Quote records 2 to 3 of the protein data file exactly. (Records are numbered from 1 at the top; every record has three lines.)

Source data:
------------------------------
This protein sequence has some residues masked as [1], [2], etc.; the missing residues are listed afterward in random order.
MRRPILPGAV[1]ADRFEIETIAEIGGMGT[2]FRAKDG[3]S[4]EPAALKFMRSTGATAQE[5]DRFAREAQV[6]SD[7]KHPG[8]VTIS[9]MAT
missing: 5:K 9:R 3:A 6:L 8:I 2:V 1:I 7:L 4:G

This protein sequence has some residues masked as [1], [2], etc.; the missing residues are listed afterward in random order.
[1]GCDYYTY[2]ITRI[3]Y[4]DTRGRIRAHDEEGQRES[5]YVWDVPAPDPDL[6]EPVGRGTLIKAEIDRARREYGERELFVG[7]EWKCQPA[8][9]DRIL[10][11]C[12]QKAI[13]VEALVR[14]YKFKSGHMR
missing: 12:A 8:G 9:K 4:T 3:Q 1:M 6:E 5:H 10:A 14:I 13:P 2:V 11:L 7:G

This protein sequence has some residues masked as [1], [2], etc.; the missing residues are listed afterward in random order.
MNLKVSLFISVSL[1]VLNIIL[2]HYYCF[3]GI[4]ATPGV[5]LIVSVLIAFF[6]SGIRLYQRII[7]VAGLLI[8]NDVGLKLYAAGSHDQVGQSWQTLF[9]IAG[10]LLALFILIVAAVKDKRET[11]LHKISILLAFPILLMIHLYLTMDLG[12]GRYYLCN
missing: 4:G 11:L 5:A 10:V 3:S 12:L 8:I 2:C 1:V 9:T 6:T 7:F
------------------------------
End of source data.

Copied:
This protein sequence has some residues masked as [1], [2], etc.; the missing residues are listed afterward in random order.
[1]GCDYYTY[2]ITRI[3]Y[4]DTRGRIRAHDEEGQRES[5]YVWDVPAPDPDL[6]EPVGRGTLIKAEIDRARREYGERELFVG[7]EWKCQPA[8][9]DRIL[10][11]C[12]QKAI[13]VEALVR[14]YKFKSGHMR
missing: 12:A 8:G 9:K 4:T 3:Q 1:M 6:E 5:H 10:A 14:I 13:P 2:V 11:L 7:G

This protein sequence has some residues masked as [1], [2], etc.; the missing residues are listed afterward in random order.
MNLKVSLFISVSL[1]VLNIIL[2]HYYCF[3]GI[4]ATPGV[5]LIVSVLIAFF[6]SGIRLYQRII[7]VAGLLI[8]NDVGLKLYAAGSHDQVGQSWQTLF[9]IAG[10]LLALFILIVAAVKDKRET[11]LHKISILLAFPILLMIHLYLTMDLG[12]GRYYLCN
missing: 4:G 11:L 5:A 10:V 3:S 12:L 8:I 2:C 1:V 9:T 6:T 7:F